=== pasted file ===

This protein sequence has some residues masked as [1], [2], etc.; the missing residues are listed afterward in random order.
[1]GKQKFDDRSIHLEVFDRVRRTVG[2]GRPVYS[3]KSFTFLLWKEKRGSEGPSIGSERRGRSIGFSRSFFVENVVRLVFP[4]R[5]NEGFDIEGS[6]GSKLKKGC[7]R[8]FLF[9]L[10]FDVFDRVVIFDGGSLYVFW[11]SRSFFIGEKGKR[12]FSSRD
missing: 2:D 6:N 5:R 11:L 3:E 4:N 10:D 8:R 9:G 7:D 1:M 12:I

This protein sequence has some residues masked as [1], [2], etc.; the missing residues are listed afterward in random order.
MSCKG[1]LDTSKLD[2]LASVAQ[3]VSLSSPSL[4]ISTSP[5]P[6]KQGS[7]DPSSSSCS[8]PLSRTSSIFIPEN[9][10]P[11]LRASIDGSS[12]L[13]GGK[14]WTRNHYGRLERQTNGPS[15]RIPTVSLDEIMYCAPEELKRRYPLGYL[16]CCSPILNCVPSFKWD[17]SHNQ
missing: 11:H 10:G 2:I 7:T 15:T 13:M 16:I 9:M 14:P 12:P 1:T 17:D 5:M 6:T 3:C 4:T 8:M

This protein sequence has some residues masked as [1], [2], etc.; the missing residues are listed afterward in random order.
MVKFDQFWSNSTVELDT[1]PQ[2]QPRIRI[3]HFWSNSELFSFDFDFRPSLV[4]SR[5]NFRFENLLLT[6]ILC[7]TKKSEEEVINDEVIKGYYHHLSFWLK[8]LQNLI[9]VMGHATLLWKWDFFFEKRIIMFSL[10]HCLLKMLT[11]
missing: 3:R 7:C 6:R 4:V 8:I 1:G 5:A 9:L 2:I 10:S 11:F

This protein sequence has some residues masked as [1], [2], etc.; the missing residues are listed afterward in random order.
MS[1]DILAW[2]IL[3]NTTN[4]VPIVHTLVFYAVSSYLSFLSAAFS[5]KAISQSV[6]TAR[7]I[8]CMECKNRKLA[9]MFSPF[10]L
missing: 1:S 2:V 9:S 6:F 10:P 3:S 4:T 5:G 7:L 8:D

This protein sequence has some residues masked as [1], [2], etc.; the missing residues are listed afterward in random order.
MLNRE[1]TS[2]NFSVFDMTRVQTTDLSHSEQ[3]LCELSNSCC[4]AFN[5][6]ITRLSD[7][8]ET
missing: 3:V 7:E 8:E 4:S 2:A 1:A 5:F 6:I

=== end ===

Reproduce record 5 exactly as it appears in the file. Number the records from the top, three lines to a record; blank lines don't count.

This protein sequence has some residues masked as [1], [2], etc.; the missing residues are listed afterward in random order.
MLNRE[1]TS[2]NFSVFDMTRVQTTDLSHSEQ[3]LCELSNSCC[4]AFN[5][6]ITRLSD[7][8]ET
missing: 3:V 7:E 8:E 4:S 2:A 1:A 5:F 6:I